Review: Hexgears X-1 Low-profile mechanical keyboard
This mechanical keyboard gets some low-profile action.
Fans of both mechanical keyboards and the aesthetic of Apple-style keyboards have had to compromise with one or the other – until now. Borne from a partnership between Hexgears and Kono Store, the Hexgears X-1 is here to bridge that divide with its low-profile Kailh Choc keyswitches and a design that could have come from the Cupertino giant. Added to that are Bluetooth 4.0 or USB-C connectivity, RGB lighting, and a CNC’ed aluminum top housing (the bottom plate is plastic). The name comes from the first supersonic aircraft, whose sleek lines are mirrored in the casing here.
The Kickstarter campaign finished yesterday with 1,800 backers and a $200k total, which makes this keyboard one of the biggest keyboard Kickstarters to date. Clearly, there’s a market for this type of keyboard, so let’s see how it performs.
Normally, I talk a bit about the features but this time I thought I’d put the gallery first to speak for itself. It’s definitely a looker, with that sparkling CNC aluminum housing that’s both the top and sides of the keyboard. That housing isn’t the switch holder, there’s another metal switch plate underneath it that holds the switches and together they provide a lot of stability for the keyboard. That stops the keyboard suffering from the usual flex that thin or plastic keyboards (or laptop ones) suffer from. It’s no good putting things in a thinner form factor without thinking of this so it goes to show the thought that Hexgears and Kono Store have put into this board.
Moving around the board, the only blemishes on that unbroken surface are the USB-C port and the switch to put the keyboard into Bluetooth mode, and they’re both on the back face. Underneath, the bottom plate is plastic but it won’t be seen in normal use and comes with four rubber stoppers to keep it from sliding. There are also two rubber stoppers on the two levers that swing out to give more of an incline if that’s your preferred typing position. These do a good job, I didn’t notice any shift while typing even under heavier strokes.
The RGB has some built-in animations and solid-colors, unfortunately, to keep the low price of the keyboard it doesn’t have any software-controlled programmable per-key RGB. That does have an upside – it’ll work with any device. The keyboard’s Bluetooth connection is solid, with none of the mistypes or skipped inputs that I’ve experienced on prior Bluetooth keyboards. The chiclet-style keycaps are well-spaced, and having a full Numpad with the other function keys on a second FUN-layer makes it portable for those who can’t live without those keys.
Low profile in all but sound
The real selling point of the Hexgears X-1 is the low-profile Kailh Choc keyswitches and they’re a joy to type on. The white variant I have on this pre-production model are ‘clicky’ with a click-bar that moves aside as the key is pressed, and also on the return stroke, to create the sound. Those of you that like the click might enjoy the doubling, otherwise, it’s another extra sound to contend with. Those who prefer a quieter switch can choose between the Choc Red and Choc Brown options.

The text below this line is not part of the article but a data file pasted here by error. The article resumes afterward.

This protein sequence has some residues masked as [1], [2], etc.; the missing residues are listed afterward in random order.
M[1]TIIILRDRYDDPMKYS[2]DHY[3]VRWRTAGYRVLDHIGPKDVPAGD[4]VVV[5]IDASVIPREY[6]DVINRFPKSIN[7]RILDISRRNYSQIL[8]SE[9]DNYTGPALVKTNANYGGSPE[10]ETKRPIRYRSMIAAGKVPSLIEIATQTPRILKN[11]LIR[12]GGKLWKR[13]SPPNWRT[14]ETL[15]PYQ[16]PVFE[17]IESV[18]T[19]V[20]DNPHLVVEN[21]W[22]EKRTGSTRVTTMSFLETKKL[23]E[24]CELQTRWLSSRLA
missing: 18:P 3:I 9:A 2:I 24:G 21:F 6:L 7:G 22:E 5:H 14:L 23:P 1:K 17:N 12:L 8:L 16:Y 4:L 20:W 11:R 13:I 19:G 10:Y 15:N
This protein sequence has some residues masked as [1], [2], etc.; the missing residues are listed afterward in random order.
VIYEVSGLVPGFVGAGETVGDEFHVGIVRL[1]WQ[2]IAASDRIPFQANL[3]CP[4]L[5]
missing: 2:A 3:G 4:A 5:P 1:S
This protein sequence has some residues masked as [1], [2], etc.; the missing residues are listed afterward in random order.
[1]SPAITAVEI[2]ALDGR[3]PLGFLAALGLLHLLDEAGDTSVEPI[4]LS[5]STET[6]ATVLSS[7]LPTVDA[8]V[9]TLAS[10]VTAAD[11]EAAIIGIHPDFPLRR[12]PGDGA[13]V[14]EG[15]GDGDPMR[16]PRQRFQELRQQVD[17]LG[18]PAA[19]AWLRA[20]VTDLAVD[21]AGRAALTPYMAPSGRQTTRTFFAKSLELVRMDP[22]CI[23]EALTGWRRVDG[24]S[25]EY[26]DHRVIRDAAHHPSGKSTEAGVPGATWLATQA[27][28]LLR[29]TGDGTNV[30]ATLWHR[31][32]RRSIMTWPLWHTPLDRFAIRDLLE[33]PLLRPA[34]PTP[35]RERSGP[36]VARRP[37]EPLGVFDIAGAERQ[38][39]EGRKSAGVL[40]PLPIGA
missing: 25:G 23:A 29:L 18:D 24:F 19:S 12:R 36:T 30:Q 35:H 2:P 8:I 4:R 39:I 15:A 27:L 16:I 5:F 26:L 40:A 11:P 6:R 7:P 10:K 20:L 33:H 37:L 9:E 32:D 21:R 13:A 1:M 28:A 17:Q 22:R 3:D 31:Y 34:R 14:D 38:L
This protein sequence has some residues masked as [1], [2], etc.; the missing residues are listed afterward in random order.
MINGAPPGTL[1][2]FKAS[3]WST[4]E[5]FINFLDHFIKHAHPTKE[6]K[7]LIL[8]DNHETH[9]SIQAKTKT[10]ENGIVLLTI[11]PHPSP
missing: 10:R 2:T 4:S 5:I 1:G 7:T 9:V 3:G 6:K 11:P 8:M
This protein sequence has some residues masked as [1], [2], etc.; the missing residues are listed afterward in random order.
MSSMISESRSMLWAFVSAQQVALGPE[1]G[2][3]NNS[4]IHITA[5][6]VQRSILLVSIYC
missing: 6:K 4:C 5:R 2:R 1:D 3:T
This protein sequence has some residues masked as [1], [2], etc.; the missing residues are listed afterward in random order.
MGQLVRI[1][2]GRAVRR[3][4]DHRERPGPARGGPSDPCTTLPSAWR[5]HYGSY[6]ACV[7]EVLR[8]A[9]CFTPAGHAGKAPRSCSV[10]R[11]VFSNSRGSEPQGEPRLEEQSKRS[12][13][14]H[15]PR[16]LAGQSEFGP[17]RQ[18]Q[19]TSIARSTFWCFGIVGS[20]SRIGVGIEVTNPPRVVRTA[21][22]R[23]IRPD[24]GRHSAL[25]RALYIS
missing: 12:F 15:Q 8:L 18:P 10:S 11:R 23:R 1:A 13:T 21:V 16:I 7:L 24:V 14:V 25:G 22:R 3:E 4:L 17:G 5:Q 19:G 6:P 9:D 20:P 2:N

Specifically, Hexgears used Kailh PG1350 Choc switches on the X-1. These PG1350 switches are moderately heavy, at 50gf (+/-10gf) for actuation and 60gf (+/-10gf) to get over the bump. Their total travel is 3mm (+/-0.5mm), with a 1.5mm (+/-0.5mm) actuation point.
I personally prefer this heavier switch type, as I have a tendency to double-tap on lighter switches, especially on the spacebar which I often rest on. That said, the Choc White’s are moderately ‘sticky’ feeling, although that seems to be diminishing as I type more. I have noticed a few lagging keystrokes, that might just be my fingers getting used to the thinner spacing of the keycaps or even that the switches need a more centered press than the larger mechanical switches I’m used to. It does offer NKRO, and I was able to confirm this.
The only minor annoyance of the keys is the spacebar. If you’re a long-term touch typer like me, it likely won’t bother you much as you’ll strike either dead center or the ends. If, like many, you strike anywhere between those points the spacebar is likely to vex you. It’s flexy and won’t always register a keystroke outside of those three solid points. I have heard that Kono Store is investigating this and will likely be fixed on the production models.
Verdict on the Hexgears X-1
Kono Store and Hexgears get big points from me for the best low-profile keyboard I’ve had the pleasure to use to date. It’s rigid to type on, has a well-thought-out layout that includes a full Numpad and doesn’t take up much more than a TKL keyboard on your desk. The Bluetooth is solid and is good for about four hours when the lighting is on (and apparently several months with no lighting). The lack of programmability might be a dealbreaker to some in the mechanical keyboard community, so perhaps a future model will add this in. The perfect low-profile keyboard is still in the future it seems but for now this is the best one on the market.
The Hexgears X-1 was $99 if you were lucky enough to grab one from the Kickstarter, now that they’re available on an interest-check on the Kono Store that price may increase, but likely not by much.
The Kickstarter was so successful that the Hexgears X-1 is now on Indemand over on Indiegogo for $109.
A sample unit was provided for the purpose of this review.
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